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What Ginger Can Do to Protect Your Brain

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Ginger-spice Hidden within your kitchen cabinets is a spice that could be beneficial for the incurable malady of Alzheimer’s disease (AD). Research published in the Indian Journal of Experimental Biology suggests the ginger spice may be an effective supplement for AD because its properties help fight the illness in multiple ways. When you factor in its nontoxic nature, you get an agent that could prove valuable in preventing or delaying the development of this feared disorder that plagues so many.

Modern pharmaceuticals prescribed for AD are neurotoxic and are “the equivalent of declaring chemical warfare on the brain,” says Sayer Ji, founder of GreenMediaInfo.com. Fortunately, science is discovering the therapeutic benefits of natural alternatives such as turmeric and coconut oil along with ginger.

Ginger Prevented Cognitive Impairment in Animals

In the recent study, scientists found that supplements of 6-shogaol, a compound in ginger, helped prevent cognitive impairment in animals. The compound hindered the breakdown of acetylcholine, a neurotransmitter needed for memory, sustained attention and other brain functions.

Ginger appears to have no toxic effects when consumed in the recommended doses for medicinal and dietary purposes, the authors said. “In experimental trials, ginger at a dose as high as 2 g daily has been shown to be well tolerated by both experimental animals and humans with occasional reports of mild gastrointestinal complaints,” they add.

Prior Research

Previous research shows ginger improves memory as well as contains antioxidant and anti-inflammation properties that curtail the neurodegeneration characteristic of AD. In addition, a recent study discovered the spice prevented behavioral symptoms typical of the disorder.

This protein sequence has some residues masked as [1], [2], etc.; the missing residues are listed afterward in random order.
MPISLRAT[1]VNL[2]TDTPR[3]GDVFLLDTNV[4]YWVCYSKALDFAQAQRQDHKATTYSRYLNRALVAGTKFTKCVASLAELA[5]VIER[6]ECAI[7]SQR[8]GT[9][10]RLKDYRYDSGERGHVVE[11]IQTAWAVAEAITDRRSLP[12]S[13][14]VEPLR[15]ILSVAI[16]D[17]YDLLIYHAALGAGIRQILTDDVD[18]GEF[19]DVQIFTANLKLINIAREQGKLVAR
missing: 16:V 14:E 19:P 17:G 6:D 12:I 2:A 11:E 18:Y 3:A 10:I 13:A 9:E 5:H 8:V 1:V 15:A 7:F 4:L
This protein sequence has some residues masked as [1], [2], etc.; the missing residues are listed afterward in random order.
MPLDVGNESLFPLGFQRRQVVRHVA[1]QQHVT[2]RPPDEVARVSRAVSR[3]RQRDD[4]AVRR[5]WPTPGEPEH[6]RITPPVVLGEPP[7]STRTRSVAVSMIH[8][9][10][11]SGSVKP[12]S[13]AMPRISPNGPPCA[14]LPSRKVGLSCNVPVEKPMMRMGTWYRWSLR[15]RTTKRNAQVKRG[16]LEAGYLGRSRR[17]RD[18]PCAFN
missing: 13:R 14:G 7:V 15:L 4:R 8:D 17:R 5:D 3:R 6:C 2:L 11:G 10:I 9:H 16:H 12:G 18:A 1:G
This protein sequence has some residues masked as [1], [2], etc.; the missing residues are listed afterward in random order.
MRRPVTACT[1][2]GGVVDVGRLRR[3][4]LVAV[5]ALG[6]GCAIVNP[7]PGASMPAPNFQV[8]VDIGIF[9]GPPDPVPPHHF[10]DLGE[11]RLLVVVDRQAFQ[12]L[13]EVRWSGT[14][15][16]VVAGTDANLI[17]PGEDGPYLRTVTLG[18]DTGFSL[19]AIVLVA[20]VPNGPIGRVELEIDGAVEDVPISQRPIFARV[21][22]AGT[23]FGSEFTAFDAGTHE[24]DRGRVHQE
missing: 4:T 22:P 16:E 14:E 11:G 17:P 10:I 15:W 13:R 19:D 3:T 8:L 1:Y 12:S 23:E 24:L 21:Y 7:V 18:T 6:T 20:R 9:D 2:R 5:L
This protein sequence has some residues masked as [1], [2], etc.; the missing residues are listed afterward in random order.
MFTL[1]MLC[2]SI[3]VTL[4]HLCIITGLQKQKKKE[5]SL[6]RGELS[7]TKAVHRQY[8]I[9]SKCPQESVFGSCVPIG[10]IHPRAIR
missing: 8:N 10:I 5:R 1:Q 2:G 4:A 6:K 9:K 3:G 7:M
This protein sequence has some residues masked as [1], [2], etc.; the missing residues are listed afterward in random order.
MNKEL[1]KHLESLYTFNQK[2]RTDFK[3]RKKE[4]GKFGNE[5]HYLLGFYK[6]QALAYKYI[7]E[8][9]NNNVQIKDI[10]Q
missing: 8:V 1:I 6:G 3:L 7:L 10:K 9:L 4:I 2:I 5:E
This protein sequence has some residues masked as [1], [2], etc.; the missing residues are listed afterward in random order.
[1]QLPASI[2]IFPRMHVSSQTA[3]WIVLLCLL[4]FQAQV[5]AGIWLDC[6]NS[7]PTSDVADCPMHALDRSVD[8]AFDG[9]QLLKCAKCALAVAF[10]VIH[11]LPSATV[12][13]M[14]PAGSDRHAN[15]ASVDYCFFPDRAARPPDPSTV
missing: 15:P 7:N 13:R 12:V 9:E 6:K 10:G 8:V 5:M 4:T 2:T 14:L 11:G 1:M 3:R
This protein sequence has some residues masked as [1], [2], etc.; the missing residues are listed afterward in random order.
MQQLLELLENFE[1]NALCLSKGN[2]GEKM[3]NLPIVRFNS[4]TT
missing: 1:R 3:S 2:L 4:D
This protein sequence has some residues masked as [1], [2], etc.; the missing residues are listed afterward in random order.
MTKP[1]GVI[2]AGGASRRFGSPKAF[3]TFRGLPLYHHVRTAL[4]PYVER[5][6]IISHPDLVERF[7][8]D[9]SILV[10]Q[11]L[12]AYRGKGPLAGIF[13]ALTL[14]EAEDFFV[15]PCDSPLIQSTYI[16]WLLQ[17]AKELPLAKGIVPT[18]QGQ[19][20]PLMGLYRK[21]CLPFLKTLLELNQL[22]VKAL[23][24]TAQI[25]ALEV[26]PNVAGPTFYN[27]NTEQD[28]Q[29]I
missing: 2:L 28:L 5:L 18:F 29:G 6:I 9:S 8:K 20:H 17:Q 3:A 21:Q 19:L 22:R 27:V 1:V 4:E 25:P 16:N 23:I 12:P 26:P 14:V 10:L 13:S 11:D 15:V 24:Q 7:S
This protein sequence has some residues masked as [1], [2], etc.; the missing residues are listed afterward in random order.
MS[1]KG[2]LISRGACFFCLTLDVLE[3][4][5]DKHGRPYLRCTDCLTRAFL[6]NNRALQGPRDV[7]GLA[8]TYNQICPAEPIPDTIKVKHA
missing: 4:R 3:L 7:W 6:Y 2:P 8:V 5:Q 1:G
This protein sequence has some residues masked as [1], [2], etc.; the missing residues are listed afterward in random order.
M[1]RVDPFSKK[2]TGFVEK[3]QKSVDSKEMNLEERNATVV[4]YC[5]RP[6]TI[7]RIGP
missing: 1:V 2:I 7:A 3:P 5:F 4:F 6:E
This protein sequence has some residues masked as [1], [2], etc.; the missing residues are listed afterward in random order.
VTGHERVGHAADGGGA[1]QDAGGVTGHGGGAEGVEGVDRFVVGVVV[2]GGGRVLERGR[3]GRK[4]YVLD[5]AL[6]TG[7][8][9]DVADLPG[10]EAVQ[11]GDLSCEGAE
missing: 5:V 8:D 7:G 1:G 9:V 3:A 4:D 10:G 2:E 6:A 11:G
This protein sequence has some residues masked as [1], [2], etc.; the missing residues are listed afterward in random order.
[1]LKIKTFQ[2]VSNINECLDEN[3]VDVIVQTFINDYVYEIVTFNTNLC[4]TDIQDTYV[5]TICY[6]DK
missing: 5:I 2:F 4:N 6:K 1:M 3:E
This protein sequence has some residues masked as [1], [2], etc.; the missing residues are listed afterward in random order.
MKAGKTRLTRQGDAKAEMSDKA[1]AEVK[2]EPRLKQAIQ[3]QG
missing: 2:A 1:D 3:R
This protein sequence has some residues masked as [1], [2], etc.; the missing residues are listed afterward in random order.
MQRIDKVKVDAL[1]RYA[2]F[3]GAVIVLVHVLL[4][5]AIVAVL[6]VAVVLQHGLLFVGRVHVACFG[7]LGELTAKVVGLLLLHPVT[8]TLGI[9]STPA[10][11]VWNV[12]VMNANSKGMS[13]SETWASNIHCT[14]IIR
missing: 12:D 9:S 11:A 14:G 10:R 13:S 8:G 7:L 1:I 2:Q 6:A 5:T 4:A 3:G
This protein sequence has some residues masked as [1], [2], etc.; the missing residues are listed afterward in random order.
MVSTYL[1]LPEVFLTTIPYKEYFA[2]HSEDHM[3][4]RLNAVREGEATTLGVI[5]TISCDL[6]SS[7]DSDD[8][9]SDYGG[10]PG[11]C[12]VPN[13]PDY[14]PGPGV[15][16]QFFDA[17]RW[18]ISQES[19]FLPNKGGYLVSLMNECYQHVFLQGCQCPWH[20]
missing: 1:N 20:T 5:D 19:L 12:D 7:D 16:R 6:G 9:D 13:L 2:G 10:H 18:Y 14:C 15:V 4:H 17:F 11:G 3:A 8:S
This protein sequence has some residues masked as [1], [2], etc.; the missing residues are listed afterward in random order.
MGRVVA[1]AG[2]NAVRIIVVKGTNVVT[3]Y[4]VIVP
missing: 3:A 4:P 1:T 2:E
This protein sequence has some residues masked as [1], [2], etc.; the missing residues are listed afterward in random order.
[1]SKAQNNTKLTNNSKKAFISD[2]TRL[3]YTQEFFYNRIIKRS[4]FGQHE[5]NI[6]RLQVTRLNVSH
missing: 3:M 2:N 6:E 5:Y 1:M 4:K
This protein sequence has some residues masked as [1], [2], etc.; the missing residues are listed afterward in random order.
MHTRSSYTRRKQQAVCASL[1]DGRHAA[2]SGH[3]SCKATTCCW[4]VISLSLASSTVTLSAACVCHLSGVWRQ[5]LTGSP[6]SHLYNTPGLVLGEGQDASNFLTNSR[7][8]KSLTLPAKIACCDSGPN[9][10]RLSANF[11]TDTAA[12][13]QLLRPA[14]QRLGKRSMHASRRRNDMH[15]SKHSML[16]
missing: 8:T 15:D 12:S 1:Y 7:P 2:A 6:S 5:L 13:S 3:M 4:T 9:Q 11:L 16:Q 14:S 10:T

Cook With Ginger

The zesty flavor of ginger is delightful any time of year but perhaps it is especially welcome in the fall, when nothing is more appetizing than a steaming bowls of soup. Here is a great recipe for pumpkin bisque provided by Rene Ficek, registered dietitian and lead nutrition expert at Seattle Sutton’s Healthy Eating.

Ginger Pumpkin Bisque

  • 2 tablespoons walnut oil
  • 3/4 cup shallots
  • 1/2 cup chopped onion
  • 2 teaspoons ginger root, grated
  • 1/4 cup all-purpose flour
  • 4 cups chicken broth, low sodium, canned
  • 1/2 cup apple cider
  • 15 ounces pumpkin, canned
  • 1/3 cup maple syrup
  • 2 bay leaves
  • ¼ teaspoon dried ground thyme
  • ¼ teaspoon cinnamon, ground
  • ¼ teaspoon black pepper, ground
  • 1/8 teaspoon cloves, ground
  • 1 cup plain Greek yogurt
  • 1/2 teaspoon vanilla extract

Instructions

  1. In a dutch oven or large pot, heat the walnut oil. Add the shallots, onion, and ginger.
  2. Cook until tender. Stir in the flour.
  3. Carefully add the chicken broth and cider. Cook and stir over medium heat until thickened and bubbly.
  4. Stir in the pumpkin, maple syrup, bay leaves, dried thyme, cinnamon, pepper, and cloves. Bring to a boil and then reduce heat. Simmer for about 20 minutes.
  5. Remove from heat and discard bay leaves. Pour mixture into a blender and blend until a smooth consistency is reached.
  6. Pour pureed soup back into the pot and stir in the Greek yogurt and vanilla until it is thoroughly combined.
  7. Serve with a dollop of Greek yogurt and fresh thyme on top if desired.

Nutrients Per Serving (Makes 8 Servings)

Calories: 160
Fat: 4.0 g
Saturated Fat: 1.0 g
Trans Fat: 0 g
Cholesterol: 0 g
Sodium: 60 mg
Carbohydrates: 7 g
Fiber: 2.4 g
Sugar: 14.2 g


Mary West is a natural health enthusiast, as she believes this area can profoundly enhance wellness. She is the creator of a natural healing website where she focuses on solutions to health problems that work without side effects. You can visit her site and learn more at http://www.alternativemedicinetruth.com. Ms. West is also the author of Fight Cancer Through Powerful Natural Strategies.


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One response to “What Ginger Can Do to Protect Your Brain”

  1. IS this made in the USA?